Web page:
Description:

FIELD

The present invention relates to downhole tools and, in particular, a tool for releasing a ball actuator downhole.

BACKGROUND

Some downhole tools are actuated by a ball, or other form of plug included herein under the term “ball”, which is intended to be useful to create a hydraulic pressure of actuation. Examples of various downhole tools requiring launched ball actuation are tools with sliding sleeve valves, liner hangers, etc.

In use, a ball may be released to travel through the well's tubular string to land in a valve seat in the string inner bore in order to create a pressure differential to operate the tool hydraulically. Generally, such a ball is launched from surface. However, in some instances, for example, when unable to pump the ball or to release the ball through the running string, it may be useful to launch a ball from a downhole location.

SUMMARY

In accordance with one broad aspect of the present invention, there is provided a ball release tool comprising: a tubular body including an upper end, a lower end, an inner bore defined by an inner wall surface and extending from the upper end to the lower end; a pocket in the inner wall; a slidable sleeve carried by the tubular body and including a throughbore positioned in line with the tubular body inner bore, the slidable sleeve moveable along the inner bore from a first position substantially covering the pocket to a second position exposing the recess to the inner bore; a check valve in driving communication with the sleeve, the check valve selected to permit flow of fluid through the inner bore from the upper end to the lower end, but to act against flow from the lower end to the upper end and, when resisting flow, operable to drive the sleeve upwardly toward the second position, and a ball positionable in the pocket to be either held in the pocket behind the sleeve or released into the inner bore when the sleeve exposes the pocket.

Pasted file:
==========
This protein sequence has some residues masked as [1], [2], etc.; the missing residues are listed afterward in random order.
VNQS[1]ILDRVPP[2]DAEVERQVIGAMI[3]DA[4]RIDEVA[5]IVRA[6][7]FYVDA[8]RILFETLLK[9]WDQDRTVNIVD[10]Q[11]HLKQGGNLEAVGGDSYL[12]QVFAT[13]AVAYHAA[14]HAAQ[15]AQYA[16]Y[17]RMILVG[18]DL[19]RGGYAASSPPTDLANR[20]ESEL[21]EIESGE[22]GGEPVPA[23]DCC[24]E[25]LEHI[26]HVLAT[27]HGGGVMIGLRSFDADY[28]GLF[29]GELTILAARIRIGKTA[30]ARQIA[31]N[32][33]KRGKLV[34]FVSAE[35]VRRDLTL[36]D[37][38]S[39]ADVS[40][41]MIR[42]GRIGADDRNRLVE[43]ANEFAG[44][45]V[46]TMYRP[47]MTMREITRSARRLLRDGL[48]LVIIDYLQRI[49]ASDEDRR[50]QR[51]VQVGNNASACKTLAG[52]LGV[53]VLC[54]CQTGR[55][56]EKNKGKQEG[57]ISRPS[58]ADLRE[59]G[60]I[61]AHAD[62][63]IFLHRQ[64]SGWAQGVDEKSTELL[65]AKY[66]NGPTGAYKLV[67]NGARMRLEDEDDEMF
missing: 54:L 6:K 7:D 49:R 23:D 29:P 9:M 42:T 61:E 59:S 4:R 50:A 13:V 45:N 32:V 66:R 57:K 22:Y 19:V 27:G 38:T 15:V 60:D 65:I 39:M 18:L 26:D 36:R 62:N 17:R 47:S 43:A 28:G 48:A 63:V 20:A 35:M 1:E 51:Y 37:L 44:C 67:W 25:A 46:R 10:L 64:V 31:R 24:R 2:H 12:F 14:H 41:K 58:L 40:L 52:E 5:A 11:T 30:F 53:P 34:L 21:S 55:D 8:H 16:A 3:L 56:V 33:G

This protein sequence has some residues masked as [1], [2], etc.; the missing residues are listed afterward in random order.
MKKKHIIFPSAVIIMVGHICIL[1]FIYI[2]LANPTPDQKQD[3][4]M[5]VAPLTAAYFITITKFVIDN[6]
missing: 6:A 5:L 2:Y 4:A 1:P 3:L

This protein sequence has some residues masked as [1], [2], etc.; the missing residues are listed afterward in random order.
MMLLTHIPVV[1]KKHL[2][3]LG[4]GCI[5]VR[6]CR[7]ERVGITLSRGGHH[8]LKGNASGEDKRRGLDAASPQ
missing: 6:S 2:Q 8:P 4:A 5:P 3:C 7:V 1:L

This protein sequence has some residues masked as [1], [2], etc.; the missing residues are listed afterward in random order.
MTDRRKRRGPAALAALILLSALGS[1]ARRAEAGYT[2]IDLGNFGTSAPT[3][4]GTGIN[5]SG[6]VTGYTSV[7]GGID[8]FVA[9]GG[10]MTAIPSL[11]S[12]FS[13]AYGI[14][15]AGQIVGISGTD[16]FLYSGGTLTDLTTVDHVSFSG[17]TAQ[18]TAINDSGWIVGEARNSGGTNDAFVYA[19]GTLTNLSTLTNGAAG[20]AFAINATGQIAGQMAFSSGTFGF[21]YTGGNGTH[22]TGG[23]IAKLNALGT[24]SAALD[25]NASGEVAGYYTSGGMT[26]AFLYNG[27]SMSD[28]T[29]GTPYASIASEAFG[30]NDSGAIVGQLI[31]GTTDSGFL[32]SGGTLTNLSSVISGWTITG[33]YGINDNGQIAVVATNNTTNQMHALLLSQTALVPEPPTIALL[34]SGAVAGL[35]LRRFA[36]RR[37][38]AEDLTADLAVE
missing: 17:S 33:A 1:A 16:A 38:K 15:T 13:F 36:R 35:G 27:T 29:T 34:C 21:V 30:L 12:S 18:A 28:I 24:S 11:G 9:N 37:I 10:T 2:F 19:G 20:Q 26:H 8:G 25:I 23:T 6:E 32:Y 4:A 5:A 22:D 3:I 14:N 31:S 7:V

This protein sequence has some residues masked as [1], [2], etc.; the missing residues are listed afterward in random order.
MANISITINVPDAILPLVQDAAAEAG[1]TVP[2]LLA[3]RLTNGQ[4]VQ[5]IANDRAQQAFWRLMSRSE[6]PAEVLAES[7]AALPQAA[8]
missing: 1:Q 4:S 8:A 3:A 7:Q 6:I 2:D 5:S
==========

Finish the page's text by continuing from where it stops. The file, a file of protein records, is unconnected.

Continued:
In accordance with another broad aspect of the present invention, there is provided a method for releasing an actuator ball to pass downhole, the method comprising: providing an actuator ball in a downhole tubular retained in a recess behind a sliding sleeve during normal flow of fluid through the inner bore of the downhole tubular; reversing flow through the downhole tubular, causing the sleeve to move and release the actuator ball into the inner bore; and resuming normal flow of fluid to convey the actuator ball downhole away from the downhole tubular.

It is to be understood that other aspects of the present invention will become readily apparent to those skilled in the art from the following detailed description, wherein various embodiments of the invention are shown and described by way of illustration. As will be realized, the invention is capable for other and different embodiments and its several details are capable of modification in various other respects, all without departing from the spirit and scope of the present invention. Accordingly the drawings and detailed description are to be regarded as illustrative in nature and not as restrictive.

BRIEF DESCRIPTION OF THE DRAWINGS

Referring to the drawings, several aspects of the present invention are illustrated by way of example, and not by way of limitation, in detail in the figures, wherein:

FIG. 1 is schematic sectional view through a ball release tool; and

FIG. 2 is a schematic sectional view through a ball release tool, where the tool has been actuated to release the ball.

DESCRIPTION OF VARIOUS EMBODIMENTS

The detailed description set forth below in connection with the appended drawings is intended as a description of various embodiments of the present invention and is not intended to represent the only embodiments contemplated by the inventor. The detailed description includes specific details for the purpose of providing a comprehensive understanding of the present invention. However, it will be apparent to those skilled in the art that the present invention may be practiced without these specific details.